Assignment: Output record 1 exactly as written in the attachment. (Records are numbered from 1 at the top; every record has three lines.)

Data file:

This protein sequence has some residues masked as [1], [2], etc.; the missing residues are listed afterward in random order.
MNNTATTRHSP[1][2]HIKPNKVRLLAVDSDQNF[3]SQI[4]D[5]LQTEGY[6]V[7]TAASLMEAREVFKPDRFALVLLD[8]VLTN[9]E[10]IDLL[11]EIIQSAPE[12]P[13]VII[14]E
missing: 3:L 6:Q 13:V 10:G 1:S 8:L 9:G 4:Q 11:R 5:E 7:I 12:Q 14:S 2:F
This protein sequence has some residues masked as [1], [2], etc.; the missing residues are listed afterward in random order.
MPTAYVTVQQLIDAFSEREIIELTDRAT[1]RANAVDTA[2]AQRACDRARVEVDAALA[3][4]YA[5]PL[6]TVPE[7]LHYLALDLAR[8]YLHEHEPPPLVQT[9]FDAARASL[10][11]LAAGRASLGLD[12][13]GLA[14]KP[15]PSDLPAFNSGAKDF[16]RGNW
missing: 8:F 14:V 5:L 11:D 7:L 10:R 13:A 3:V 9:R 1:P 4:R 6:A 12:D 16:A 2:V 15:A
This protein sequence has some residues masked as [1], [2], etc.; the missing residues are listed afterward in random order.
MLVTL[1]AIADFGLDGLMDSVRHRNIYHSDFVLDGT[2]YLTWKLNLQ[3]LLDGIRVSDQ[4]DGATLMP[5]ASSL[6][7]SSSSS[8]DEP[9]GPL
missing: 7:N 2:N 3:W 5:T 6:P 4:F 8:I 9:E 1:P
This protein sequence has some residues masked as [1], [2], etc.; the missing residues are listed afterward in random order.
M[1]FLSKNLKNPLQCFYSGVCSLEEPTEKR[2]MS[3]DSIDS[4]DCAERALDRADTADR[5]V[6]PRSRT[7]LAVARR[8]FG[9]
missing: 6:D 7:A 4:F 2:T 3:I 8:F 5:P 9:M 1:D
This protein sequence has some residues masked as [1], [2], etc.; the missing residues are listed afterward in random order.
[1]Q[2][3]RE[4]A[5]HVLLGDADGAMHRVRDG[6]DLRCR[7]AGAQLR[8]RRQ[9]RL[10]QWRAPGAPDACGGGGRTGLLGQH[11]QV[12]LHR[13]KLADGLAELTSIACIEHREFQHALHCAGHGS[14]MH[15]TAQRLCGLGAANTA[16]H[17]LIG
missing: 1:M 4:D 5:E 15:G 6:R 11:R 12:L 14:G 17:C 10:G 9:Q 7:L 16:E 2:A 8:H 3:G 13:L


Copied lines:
This protein sequence has some residues masked as [1], [2], etc.; the missing residues are listed afterward in random order.
MNNTATTRHSP[1][2]HIKPNKVRLLAVDSDQNF[3]SQI[4]D[5]LQTEGY[6]V[7]TAASLMEAREVFKPDRFALVLLD[8]VLTN[9]E[10]IDLL[11]EIIQSAPE[12]P[13]VII[14]E
missing: 3:L 6:Q 13:V 10:G 1:S 8:L 9:G 4:Q 11:R 5:E 7:I 12:Q 14:S 2:F